Do you know how to improve the discoverability of your MediatR requests?

Last updated by Brady Stroud [SSW] about 1 month ago.See history

When using MediatR within an ASP.NET Controller it is typical to see actions such as the following:

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Figure: A Typical ASP.NET Controller using Mediator

In the above example, the API contains a Create action that includes a CreateProductCommand parameter. This command is a request to create a new product, and the request is associated with an underlying request handler. The request is sent using MediatR with the method call _mediator.Send(command). MediatR will match the request to the associated request handler and return the response (if any). In a typical implementation, the request and request handler would be contained within separate files:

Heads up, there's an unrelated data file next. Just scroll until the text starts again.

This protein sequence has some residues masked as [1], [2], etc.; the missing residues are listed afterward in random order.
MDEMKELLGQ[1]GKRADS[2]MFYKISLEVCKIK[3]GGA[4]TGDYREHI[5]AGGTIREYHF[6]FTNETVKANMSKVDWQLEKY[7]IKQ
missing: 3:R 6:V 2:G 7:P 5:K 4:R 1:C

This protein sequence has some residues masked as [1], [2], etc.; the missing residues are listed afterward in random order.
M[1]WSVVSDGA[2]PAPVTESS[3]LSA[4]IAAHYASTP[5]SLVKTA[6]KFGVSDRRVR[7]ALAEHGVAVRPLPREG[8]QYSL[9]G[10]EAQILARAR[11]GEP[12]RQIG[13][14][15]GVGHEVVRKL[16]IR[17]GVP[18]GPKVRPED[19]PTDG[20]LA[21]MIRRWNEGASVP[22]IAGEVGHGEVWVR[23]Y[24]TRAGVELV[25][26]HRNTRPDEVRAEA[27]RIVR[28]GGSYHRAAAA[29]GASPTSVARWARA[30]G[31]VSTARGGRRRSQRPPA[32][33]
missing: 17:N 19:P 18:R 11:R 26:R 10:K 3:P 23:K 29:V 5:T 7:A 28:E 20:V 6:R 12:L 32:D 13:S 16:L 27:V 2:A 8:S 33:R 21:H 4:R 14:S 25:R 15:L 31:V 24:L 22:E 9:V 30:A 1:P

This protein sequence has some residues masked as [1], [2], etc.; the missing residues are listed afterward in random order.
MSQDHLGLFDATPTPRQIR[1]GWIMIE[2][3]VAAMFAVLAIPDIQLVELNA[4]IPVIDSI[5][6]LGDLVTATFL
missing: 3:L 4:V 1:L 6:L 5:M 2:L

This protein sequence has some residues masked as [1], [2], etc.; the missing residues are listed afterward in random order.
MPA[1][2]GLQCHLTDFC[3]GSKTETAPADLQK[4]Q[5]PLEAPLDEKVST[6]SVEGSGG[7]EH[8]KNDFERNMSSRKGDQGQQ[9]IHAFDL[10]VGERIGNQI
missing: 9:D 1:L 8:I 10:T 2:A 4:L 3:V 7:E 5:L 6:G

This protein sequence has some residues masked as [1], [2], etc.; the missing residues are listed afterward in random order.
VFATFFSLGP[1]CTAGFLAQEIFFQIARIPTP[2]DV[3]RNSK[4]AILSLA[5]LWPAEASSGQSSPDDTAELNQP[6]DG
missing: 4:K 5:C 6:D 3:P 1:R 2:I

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Figure: Bad Example - The request is contained within CreateProductCommand.cs

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Figure: Bad Example - The request handler is contained within CreateProductCommandHandler.cs

In the above implementation, the request handler is cleanly separated from the request. However, this separation results in reducing discoverability of the handler. For example, a developer looking at the action in this first figure might be interested in the logic behind the command. So, they press F12 to go to the definition and can see the request (CreateProductCommand), but not the logic since it is contained within the request handler (CreateProductCommandHandler). The developer must then navigate to the handler using Solution Explorer or some keyboard wizardry. This is assuming that the developer is familiar with the design, and knows that there is an underlying request handler that contains the logic of interest. We can avoid these problems and improve discoverability by instead using the following approach:

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Figure: Good Example - Nesting the Request Handler within the Request Improves Discoverability of Command and Associated Command Logic

In the above example the request handler is nested within the request, there by improving the discoverability of the command and associated command logic.

Jason Taylor
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